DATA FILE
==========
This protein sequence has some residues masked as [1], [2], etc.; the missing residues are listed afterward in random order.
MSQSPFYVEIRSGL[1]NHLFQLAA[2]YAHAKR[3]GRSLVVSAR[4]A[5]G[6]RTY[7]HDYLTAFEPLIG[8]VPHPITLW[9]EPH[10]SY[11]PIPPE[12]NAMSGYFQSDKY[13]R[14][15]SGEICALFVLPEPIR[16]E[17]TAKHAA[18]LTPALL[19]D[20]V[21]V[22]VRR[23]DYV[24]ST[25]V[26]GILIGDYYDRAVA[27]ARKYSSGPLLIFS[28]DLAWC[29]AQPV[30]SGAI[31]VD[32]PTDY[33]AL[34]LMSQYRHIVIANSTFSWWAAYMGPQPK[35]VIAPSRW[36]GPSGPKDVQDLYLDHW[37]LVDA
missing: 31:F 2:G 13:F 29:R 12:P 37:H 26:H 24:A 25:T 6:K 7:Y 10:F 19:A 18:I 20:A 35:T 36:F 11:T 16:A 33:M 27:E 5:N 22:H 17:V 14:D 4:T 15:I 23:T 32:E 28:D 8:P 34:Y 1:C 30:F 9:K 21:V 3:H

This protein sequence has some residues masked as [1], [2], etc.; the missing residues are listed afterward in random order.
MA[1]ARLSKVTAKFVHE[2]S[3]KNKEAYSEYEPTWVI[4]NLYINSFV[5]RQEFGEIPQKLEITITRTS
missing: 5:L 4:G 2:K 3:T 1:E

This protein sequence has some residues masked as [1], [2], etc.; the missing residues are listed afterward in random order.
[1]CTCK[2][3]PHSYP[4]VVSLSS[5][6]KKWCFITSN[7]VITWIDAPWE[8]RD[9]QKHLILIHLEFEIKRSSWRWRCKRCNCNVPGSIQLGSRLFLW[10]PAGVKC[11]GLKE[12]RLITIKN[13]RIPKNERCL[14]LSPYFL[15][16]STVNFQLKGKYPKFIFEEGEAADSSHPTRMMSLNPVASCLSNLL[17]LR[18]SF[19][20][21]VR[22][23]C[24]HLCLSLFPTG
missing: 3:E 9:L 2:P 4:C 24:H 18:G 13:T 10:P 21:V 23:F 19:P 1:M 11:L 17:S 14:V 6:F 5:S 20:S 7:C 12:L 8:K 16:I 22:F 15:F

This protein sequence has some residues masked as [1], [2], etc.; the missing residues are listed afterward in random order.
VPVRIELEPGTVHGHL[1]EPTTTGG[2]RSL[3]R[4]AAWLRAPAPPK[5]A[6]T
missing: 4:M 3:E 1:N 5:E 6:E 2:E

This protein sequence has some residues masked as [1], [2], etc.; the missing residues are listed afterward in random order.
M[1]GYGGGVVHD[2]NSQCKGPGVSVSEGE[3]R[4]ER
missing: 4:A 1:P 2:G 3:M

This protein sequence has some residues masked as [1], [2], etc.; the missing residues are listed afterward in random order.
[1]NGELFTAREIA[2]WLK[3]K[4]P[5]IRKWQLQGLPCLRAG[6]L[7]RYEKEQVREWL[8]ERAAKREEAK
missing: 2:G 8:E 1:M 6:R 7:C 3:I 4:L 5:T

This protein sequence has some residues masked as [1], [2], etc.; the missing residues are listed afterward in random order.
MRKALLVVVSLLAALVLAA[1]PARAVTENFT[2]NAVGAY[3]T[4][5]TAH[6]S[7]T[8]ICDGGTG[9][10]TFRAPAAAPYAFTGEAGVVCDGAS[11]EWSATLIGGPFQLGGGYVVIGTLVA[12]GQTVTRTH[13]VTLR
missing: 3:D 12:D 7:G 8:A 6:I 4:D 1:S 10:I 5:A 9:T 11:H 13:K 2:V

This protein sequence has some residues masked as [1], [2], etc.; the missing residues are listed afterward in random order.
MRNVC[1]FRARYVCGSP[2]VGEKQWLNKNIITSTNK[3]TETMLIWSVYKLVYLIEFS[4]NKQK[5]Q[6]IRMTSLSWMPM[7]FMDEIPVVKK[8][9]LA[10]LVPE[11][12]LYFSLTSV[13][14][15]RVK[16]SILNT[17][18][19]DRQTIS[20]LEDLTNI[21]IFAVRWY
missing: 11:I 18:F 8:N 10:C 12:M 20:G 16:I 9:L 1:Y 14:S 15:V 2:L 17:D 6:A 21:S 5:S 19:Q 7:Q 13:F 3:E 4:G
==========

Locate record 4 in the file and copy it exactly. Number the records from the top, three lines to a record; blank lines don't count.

This protein sequence has some residues masked as [1], [2], etc.; the missing residues are listed afterward in random order.
VPVRIELEPGTVHGHL[1]EPTTTGG[2]RSL[3]R[4]AAWLRAPAPPK[5]A[6]T
missing: 4:M 3:E 1:N 5:E 6:E 2:E